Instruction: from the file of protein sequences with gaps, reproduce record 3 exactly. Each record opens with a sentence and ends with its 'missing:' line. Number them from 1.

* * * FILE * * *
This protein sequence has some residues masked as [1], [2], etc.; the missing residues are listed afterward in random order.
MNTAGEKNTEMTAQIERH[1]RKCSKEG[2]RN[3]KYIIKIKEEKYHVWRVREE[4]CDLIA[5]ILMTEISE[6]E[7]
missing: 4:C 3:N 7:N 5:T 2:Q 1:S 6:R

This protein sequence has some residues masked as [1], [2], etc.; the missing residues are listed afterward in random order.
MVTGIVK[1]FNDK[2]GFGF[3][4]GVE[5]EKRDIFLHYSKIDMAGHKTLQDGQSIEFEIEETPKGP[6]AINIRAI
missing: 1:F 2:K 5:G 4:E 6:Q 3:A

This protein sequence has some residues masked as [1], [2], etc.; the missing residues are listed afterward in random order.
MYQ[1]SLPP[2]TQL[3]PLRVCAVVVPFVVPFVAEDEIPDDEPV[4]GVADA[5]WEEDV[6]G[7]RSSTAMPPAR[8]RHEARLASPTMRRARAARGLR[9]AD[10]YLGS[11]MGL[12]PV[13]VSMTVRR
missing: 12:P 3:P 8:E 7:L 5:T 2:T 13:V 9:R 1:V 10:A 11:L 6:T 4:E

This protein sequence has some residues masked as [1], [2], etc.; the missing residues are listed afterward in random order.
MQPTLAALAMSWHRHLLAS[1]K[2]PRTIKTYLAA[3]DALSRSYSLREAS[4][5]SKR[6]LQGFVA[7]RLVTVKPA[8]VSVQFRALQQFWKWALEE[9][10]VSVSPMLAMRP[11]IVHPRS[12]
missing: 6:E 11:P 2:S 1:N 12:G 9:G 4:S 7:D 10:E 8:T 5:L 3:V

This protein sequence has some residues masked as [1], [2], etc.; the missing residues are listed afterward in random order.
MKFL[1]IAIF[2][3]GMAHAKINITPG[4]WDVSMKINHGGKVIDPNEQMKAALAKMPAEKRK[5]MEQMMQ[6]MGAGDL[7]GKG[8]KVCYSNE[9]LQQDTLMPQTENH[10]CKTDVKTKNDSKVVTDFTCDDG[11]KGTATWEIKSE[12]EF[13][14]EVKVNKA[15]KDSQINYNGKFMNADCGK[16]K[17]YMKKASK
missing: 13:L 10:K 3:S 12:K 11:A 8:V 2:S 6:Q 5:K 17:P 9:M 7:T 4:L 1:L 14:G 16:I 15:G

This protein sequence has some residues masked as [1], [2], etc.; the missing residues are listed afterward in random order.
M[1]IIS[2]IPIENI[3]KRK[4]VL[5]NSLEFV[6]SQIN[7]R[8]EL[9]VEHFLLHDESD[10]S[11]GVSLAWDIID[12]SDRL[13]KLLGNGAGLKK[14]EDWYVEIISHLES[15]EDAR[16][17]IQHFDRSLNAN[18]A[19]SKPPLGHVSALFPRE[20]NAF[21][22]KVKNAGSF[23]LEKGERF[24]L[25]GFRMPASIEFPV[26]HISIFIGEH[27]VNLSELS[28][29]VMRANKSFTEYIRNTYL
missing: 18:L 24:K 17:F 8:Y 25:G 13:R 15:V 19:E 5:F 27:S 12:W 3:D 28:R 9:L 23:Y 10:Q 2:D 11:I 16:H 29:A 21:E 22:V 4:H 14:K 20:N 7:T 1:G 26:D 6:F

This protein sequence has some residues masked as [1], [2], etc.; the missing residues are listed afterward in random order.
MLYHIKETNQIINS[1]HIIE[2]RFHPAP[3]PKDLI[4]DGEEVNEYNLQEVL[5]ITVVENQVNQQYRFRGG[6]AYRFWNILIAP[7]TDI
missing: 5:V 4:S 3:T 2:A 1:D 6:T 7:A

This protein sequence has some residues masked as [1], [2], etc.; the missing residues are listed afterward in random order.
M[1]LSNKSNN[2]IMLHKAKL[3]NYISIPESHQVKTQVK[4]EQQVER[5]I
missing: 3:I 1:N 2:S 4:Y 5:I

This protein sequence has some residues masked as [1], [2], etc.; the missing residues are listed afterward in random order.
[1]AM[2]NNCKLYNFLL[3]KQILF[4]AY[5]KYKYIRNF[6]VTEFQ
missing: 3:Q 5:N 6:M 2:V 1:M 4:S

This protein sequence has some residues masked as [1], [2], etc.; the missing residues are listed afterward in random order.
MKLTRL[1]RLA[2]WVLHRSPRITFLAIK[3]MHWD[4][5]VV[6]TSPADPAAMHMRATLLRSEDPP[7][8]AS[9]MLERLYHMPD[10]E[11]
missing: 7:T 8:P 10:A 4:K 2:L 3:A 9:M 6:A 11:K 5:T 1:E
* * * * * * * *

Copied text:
This protein sequence has some residues masked as [1], [2], etc.; the missing residues are listed afterward in random order.
MYQ[1]SLPP[2]TQL[3]PLRVCAVVVPFVVPFVAEDEIPDDEPV[4]GVADA[5]WEEDV[6]G[7]RSSTAMPPAR[8]RHEARLASPTMRRARAARGLR[9]AD[10]YLGS[11]MGL[12]PV[13]VSMTVRR
missing: 12:P 3:P 8:E 7:L 5:T 2:T 13:V 9:R 1:V 10:A 11:L 6:T 4:E